OGOH-OGOH Parade – Bali’s “New Years Eve”

The famous OGOH-OGOH parade is where Balinese men and boys parade large, mythological (mostly demonic) creatures through the streets on the eve of Nyepi.  This is known as Bali’s ‘New Year’s Eve” and is accompanied by much noise and gamelan music.

Ogoh ogoh is a kind of statue / giant doll which is made of light materials eg. combinations of wood, bamboo, paper, and styrofoam, so it is easy to be lifted and paraded. They are usually made by groups of village artists.

As with many creative endeavours based on Balinese Hinduism, the creation of Ogoh-ogoh represents spirituality inspired by Hindu philosophy.

An Ogoh-ogoh generally stands on a pad built of timber planks/bamboos. The pad is designed to sustain the Ogoh-ogoh while it is being lifted and carried around the village or the town square. There are normally eight or more men carrying the Ogoh-ogoh on their shoulders.

During the procession, the Ogoh-ogoh is rotated counter-clockwise three times. This act is done at every T-junction and crossroad. (Rotating the effigies is intended to bewilder the evil spirits so that they go away and cease harming human beings).

Tourists and visitors are welcome to watch the parades, take pictures and witness this unique spectacle. Some of these ogoh-ogohs are actually burnt after the parade as a symbol of self purification. A unique spectacle!

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A Day of Silence: Nyepi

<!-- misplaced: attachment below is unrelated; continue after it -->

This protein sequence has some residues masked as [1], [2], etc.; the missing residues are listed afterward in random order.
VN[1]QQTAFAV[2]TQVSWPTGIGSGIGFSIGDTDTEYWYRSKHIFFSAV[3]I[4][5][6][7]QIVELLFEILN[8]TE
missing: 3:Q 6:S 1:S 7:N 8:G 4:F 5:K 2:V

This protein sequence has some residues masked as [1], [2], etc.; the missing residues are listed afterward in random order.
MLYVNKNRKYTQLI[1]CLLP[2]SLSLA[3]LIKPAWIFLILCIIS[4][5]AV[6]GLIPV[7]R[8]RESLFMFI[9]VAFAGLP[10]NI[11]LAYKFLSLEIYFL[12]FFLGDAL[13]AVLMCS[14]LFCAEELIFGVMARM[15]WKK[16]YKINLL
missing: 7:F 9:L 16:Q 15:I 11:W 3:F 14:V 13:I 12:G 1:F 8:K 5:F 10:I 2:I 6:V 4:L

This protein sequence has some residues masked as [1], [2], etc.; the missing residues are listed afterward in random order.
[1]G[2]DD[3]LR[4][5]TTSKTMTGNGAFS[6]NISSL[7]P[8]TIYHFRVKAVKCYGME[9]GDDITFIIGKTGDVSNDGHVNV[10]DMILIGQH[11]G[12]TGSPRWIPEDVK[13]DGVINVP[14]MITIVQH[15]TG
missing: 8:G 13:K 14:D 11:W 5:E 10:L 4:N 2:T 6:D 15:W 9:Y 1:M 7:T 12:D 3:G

Nyepi is a traditional “Day of Silence.”  It marks the Balinese New Year in the Hindu calendar. This is the Hindu New Year and like the christian Easter, the date changes annually – though it usually falls during March and April. The fundamental nature of Nyepi is to rid the Island of evil spirits, and renew both the environment and your individual philosophy.

On the eve of Nyepi, spectacular ceremonies, parades of great bamboo monsters and fireworks occur.   It is a wonderful celebration!

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The following day is Nyepi and is a day of silence and seclusion.  It is a time for self-reflection.

From 6am until 6am the following day, the island simply stops.  Lights must be kept low; no-one works so businesses are closed; there is no entertainment; no travelling; and even lovemaking is not supposed to occur.  The belief is that by doing this, the Gods will be fooled into believing the island is uninhabited and no evil spirits exist. Everything can then start afresh.

Out of respect , non-Hindu residents also observe this day of silence

Tourists too are not exempt.  Major hotels generally permit their guests use of their various facilities with the understanding that guests will not venture outside the property.   Even the staff will have to sleep over at the hotel that evening.

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A quiet peace reigns over Bali where the usually busy streets are empty, all is quiet and there are few signs of activity – even in homes.

As a tourist, Nyepi can be a wonderfully cathartic, therapeutic experience whereby you are forced to slow down.

NOTE:  Since the date of Nyepi is not set until late in the year prior, flights and accommodation may already be booked for travellers.  The airport is closed for the full 24hr period of Nyepi however!  This may necessitate some changes to existing bookings.

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